“Are you trying?”
For most things in life, trying seems to be glorified as part and parcel of the journey to success. Without sweat and tears, it almost seems unjustified for anyone to become successful. Sheer hard work, grit and pain has to be part of the equation.
Sure, God can be part of the big picture too. But more often than not, our part seems to play the magnified role.
Recently, I couldn’t help but notice how we’ve translated this to every part of our lives.
“Are you trying?”
The first time someone asked, I was taken aback. I didn’t know it was a question you could ask in public, and certainly not to an acquaintance! But as time went by, I realized how fascinated people can be by parts of our most private lives, and how inquisitive they can be.
I have had my fair share of questions and advice doled upon us every now and then. Thankfully, with my husband’s winsome smile and wit, he handles them all charmingly on my behalf.
Given my age and how much we’ve been travelling, I’ve never felt the sting of the question until lately, when more people I know have confided in me the pains, shame and stigma of being perceived as (gasp) barren.
“So when are you trying?”
“What are you waiting for?”
“Do you need some advice?”
As medical doctors, many of us are attuned to the heart-wrenching stories caught in between the lines. We know the stark contrast between couples who agonize over another unwanted pregnancy (“Oh no, my fourth!”) and the tears shed in darkness for couples who’ve tried everything including in-vitro fertilization and failed.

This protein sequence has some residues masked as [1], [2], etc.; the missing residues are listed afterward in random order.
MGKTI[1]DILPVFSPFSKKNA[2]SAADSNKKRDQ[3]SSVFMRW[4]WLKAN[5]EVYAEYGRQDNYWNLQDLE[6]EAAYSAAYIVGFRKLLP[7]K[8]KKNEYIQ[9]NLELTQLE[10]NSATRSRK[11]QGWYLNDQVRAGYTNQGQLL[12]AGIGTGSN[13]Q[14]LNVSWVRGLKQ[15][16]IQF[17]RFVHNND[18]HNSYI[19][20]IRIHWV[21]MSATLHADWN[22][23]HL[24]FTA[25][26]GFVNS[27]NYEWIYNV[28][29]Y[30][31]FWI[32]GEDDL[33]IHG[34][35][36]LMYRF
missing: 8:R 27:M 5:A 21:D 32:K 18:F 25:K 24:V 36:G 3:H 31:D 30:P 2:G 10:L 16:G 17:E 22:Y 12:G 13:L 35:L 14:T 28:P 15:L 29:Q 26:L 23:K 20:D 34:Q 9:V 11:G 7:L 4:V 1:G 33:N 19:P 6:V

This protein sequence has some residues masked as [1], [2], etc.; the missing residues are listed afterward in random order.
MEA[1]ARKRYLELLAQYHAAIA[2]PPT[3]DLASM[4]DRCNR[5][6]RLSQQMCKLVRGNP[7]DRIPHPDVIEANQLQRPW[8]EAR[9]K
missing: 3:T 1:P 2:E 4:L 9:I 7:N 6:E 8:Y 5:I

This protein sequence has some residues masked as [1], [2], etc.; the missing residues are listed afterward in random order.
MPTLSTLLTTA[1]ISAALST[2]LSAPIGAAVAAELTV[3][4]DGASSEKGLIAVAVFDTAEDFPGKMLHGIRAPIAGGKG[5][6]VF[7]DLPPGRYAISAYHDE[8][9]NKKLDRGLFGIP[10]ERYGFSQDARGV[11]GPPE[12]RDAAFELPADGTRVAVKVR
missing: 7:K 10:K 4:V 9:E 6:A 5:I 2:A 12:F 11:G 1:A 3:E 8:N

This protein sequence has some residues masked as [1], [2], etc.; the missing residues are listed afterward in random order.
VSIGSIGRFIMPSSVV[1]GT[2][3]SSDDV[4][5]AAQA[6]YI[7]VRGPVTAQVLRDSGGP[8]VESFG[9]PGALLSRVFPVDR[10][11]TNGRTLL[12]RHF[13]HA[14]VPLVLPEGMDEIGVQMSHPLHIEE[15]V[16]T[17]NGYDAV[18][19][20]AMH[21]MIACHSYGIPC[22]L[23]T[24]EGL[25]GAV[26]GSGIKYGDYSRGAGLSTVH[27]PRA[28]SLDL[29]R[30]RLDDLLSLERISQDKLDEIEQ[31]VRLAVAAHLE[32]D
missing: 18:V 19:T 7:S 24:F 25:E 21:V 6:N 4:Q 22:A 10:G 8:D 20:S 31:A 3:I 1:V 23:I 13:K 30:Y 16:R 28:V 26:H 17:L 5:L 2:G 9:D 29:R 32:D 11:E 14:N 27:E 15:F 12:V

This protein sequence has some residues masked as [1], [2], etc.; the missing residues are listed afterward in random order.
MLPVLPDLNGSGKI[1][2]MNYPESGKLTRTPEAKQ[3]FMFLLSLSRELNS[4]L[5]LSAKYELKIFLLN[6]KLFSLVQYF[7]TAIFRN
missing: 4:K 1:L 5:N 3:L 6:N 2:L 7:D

Not everything in life is an automated machine which translates effort into success.
I want to tell the other people who ask them these questions- Please. Leave. Them. Alone.
No, they don’t need you to tell them “it’ll be very soon”. They don’t need you to give them advice. They don’t need you to say, “Yea, children are a big blessing. When are yours coming?”
Very simply, it’s not your business.
I may not know exactly how they feel. But I do know that they did not choose their situation. I do know they tried. I do know it can really hurt, when people ask and probe and act like you didn’t try hard enough when in actual fact, it could be a medical condition or very simply, not God’s timing.
Two months ago, I had a glimpse into the pains of this private chapter of life, which is often hidden from the gaze of this watching world by one too many women.
I thought I was expecting.
My husband was certain, but we had to wait. Several painstaking days later, when the pregnancy kit showed otherwise, I was surprised at how crushed I was, how devastating the news was to me after we had pinned our hopes… until a colleague informed me that a urine test would be more accurate one more week later. Another painstaking week later, too traumatized to take another urine test, a kind colleague offered a blood test which would be more definite. When it was negative, I went completely numb. This time, it was definite, in spite of what we thought God was leading us to.
It gave me a glimpse into the world of those I knew who have been crushed month after month, with tear-filled mornings and tear-stained workdays.
In shock, I felt paralyzed. I didn’t want to go to work, talk to anyone pregnant or share about how I felt with anybody. I felt completely taken for a ride. I asked God why He put me through such an experience set up to mislead us. Surely, He knew that I thought I knew what I didn’t know at all.
Anger. Tears. Frustration.